5. The matter was heard by Ameer Ali, J., and the following issues were raised, inter alia: (1) Can the provisions of Clause (1) as to ' the charities and subscriptions promised ' constitute such 'charities and subscriptions' debts provable in the administration in the manner of legal debts although they may not be legal debts? (2)If not, are they legal debts? (3)Can the clause be construed as a legacy? (5)If so, is it a valid legacy? (7) What is the true construction and effect of Clause (1) of the will?
6. After further discussion the Judge formulated the following questions of construction: (1)What can be included in debts, the word ' debts ' in an ordinary direction for payment of debts by a testator so as to constitute those claims debts provable in the administration? (2)Can the testator of his volition give an extended meaning to the ordinary significance of the word 'debts ' in his will? (3) Can Clause (1) constitute the promisee legatee? Can it be construed as a legacy? (4)If a legacy, is it valid or is it void for uncertainty?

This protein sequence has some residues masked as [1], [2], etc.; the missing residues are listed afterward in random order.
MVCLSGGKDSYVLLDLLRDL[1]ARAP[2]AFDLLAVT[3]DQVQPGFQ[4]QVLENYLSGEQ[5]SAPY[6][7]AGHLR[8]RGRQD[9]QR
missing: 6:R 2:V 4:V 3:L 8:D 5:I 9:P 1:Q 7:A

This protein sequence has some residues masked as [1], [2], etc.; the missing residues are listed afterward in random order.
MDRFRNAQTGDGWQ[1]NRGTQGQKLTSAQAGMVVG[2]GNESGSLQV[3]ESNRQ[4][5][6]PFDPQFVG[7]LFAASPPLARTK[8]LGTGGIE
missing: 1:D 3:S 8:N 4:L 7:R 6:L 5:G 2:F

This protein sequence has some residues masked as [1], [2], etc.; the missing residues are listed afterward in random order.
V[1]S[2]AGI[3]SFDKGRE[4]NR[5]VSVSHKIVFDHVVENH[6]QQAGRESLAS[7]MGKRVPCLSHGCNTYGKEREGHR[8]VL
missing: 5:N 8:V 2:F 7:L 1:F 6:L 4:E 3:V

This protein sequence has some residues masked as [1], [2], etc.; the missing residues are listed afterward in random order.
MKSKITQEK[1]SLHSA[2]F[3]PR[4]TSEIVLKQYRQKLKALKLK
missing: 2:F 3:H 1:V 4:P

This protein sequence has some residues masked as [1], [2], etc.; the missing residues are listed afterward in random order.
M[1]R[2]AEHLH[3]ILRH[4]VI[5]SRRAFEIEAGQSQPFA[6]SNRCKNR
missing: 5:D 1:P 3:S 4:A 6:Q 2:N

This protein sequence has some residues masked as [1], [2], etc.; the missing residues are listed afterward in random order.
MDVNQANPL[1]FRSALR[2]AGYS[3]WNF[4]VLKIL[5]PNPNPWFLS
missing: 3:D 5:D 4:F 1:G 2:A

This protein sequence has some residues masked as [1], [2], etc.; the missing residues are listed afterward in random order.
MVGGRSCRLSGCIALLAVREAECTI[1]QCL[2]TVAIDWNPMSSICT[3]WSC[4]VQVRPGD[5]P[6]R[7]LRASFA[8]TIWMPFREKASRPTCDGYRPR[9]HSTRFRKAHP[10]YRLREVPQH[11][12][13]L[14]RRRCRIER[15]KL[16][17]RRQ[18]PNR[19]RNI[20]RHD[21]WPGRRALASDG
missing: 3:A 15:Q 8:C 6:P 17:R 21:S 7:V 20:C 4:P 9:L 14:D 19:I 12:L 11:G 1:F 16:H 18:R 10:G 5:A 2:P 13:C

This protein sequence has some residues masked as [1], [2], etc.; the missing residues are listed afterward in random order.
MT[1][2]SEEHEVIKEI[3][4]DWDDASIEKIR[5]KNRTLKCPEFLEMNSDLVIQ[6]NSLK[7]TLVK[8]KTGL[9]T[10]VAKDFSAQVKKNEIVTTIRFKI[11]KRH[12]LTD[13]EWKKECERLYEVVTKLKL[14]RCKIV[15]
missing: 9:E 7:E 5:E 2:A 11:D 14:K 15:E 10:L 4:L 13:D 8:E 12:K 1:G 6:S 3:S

7. It was contended on behalf of the claimants that there could be a class of debts in an extended sense, something between a debt and a legacy, and that the testator could by the terms of his will extend the class of debts. The learned Judge decided, and in my opinion correctly, against this contention, and held that the only debts which may be proved in administration are debts at law, and do not include promises made without consideration, which are not binding: 42 Ch D . 119 In Re: Whittaker (1889) 42 Ch D 119.. On the question of construction, he decided that Clause 1 should be read as follows: ' I direct my debts to be paid including the amounts and subscriptions promised to charities, and that the amounts and subscriptions promised ' were valid legacies, in the nature of limited charitable bequests, if and so far as they had been promised to charities, and he directed that an inquiry should be held to ascertain to whom such promises had been made, and the amounts which had been promised.